Difference between revisions of "OPS235 Lab 2 - CentOS6"

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{{Admon/caution|THIS IS AN OLD VERSION OF THE LAB|'''This is an archived version. Do not use this in your OPS235 course.'''}}
= CentOS Installation Methods (on Virtual Machines: centos1, centos2, centos3) =
= CentOS Installation Methods (on Virtual Machines: centos1, centos2, centos3) =

Latest revision as of 12:29, 24 September 2018

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This is an archived version. Do not use this in your OPS235 course.

CentOS Installation Methods (on Virtual Machines: centos1, centos2, centos3)


A virtual machine is a software simulation of a computer which can be used as though it were actual hardware. It's possible to run multiple virtual machines on one computer, reducing hardware requirements and introducing flexibility. Some common uses of virtualization include:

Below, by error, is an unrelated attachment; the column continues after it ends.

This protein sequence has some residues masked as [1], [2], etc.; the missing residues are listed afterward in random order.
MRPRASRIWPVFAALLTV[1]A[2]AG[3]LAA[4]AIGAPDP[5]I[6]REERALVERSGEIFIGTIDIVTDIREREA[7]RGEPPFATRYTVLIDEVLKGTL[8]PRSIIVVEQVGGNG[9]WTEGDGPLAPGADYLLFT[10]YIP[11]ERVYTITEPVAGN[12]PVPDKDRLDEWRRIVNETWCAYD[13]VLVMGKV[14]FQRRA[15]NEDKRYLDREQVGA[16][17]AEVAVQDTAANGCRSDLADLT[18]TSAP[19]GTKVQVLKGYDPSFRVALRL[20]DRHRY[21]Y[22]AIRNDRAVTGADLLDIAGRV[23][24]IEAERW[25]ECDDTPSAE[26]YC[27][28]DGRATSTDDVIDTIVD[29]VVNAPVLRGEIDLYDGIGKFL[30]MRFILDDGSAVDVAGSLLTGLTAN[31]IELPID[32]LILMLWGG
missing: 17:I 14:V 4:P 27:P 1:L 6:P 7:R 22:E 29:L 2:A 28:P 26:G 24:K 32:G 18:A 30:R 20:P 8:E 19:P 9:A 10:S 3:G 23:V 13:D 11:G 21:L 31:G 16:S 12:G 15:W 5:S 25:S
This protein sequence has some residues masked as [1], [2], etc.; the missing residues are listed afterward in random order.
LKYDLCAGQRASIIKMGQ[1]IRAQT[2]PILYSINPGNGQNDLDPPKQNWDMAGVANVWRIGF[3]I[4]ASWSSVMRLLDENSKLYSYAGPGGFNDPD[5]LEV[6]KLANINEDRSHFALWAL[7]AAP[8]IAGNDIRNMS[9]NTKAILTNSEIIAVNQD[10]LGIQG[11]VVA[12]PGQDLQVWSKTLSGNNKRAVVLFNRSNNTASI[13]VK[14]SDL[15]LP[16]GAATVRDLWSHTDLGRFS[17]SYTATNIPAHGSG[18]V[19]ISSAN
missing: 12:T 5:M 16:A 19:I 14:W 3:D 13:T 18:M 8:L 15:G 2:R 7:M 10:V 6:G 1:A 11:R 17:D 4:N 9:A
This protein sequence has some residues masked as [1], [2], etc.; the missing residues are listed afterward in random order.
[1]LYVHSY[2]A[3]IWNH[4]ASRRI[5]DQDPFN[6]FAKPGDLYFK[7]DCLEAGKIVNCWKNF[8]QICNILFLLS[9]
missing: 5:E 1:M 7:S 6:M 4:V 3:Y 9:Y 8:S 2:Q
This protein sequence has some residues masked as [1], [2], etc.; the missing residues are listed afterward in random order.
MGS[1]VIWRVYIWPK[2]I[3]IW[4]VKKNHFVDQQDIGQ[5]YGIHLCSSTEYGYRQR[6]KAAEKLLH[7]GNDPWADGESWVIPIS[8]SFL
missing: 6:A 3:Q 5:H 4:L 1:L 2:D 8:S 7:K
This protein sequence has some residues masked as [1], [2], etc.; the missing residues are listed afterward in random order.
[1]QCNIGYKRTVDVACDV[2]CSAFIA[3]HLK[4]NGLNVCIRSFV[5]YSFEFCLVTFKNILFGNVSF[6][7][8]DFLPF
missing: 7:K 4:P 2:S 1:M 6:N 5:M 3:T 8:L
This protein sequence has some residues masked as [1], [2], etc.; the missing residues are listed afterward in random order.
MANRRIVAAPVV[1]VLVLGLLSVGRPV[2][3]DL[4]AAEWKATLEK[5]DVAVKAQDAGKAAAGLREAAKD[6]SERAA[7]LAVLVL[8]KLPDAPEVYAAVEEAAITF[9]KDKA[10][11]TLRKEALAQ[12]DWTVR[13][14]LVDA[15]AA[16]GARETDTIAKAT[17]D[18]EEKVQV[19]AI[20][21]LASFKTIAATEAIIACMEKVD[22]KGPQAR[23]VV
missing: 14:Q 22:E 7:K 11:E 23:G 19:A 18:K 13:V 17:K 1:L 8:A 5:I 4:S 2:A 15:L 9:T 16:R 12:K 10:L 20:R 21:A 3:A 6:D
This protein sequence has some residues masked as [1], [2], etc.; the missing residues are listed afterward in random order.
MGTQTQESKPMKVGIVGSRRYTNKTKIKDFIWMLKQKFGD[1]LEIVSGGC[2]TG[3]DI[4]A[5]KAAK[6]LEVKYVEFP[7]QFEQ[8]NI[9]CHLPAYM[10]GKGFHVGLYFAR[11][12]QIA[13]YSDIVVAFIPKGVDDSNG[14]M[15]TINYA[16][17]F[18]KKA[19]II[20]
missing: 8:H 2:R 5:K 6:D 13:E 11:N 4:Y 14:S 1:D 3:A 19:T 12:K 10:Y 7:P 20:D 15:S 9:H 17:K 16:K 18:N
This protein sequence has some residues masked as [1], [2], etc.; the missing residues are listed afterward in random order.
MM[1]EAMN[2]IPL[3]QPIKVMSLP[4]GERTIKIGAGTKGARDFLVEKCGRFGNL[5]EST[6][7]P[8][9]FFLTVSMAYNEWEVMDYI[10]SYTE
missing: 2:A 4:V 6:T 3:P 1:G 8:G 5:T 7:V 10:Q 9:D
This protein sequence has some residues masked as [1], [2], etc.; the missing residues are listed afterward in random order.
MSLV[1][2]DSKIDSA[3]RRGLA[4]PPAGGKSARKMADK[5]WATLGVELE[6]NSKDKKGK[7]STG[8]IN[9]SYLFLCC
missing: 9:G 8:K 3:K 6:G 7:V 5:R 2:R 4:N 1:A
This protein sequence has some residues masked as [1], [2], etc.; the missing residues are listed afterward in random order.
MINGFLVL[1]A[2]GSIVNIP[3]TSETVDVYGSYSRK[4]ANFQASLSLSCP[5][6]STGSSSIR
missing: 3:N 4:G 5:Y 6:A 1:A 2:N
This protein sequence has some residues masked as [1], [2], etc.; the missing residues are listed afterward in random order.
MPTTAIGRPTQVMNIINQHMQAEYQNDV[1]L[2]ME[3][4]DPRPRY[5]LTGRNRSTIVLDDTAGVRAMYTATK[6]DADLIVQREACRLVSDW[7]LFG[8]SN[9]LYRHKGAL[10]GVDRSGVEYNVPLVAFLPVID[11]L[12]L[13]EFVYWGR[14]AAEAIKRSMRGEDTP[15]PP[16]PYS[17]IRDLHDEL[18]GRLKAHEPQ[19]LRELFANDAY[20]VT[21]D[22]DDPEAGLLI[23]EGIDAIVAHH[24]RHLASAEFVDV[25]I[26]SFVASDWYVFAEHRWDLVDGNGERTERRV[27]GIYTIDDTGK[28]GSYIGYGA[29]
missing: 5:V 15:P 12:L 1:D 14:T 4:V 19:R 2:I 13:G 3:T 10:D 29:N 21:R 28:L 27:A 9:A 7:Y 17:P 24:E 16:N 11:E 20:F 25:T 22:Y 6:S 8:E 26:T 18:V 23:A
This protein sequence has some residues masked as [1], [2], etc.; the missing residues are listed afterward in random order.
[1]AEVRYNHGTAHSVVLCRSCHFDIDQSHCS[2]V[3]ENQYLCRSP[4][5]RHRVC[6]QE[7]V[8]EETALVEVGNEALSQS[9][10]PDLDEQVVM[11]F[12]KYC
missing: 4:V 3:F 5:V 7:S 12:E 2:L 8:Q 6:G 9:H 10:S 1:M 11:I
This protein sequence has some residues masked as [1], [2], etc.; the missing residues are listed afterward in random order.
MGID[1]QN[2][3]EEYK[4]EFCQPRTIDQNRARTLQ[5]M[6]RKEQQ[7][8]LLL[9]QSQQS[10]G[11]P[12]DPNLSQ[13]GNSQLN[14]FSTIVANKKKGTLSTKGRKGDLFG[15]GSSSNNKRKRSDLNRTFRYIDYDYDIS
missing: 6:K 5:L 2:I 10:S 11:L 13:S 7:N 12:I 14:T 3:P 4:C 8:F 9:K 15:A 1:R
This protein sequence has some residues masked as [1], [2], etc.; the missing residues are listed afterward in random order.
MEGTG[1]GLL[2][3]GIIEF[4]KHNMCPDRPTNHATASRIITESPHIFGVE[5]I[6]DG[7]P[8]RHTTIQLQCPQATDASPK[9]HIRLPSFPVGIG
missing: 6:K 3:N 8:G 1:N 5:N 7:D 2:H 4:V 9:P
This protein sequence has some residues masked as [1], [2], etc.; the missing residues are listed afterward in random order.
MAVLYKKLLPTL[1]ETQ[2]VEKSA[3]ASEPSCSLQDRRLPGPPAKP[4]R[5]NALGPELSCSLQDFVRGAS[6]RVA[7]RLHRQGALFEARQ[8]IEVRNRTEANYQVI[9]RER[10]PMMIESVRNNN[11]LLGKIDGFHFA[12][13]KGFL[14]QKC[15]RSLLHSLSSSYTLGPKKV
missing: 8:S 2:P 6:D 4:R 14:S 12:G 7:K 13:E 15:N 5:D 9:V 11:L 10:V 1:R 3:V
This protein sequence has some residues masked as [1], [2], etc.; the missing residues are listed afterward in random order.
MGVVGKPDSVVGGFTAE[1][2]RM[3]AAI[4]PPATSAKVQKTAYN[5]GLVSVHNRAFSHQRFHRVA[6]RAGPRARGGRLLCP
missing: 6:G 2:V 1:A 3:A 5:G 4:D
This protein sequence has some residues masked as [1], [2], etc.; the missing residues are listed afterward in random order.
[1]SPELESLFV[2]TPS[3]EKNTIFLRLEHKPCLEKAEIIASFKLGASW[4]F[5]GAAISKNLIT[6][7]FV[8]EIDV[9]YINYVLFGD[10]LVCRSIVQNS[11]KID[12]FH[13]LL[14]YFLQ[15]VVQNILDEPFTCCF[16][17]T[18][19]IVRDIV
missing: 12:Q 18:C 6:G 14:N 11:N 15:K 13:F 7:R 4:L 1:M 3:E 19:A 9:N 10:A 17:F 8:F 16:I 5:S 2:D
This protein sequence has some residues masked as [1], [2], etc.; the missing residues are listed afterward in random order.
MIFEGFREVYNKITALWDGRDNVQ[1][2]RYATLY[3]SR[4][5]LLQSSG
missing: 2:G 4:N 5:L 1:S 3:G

• Software testing -- Using multiple operating systems simultaneously on a single computer for testing and experimentation.
  • Network simulation -- Testing network services, protocols, and security scenarios with a small number of computers.
  • Isolation -- Protecting multiple sets of data by storing them on multiple virtual machines. If one of the virtual machines is compromised, the data on other virtual machines is still protected.
  • Server consolidation -- Reducing the number of physical servers in a network by moving physical machines to virtual machines. This saves hardware, administration, cooling, and electricity costs, and it can increase the utilization of hardware (by ensuring that the hardware is not under-loaded).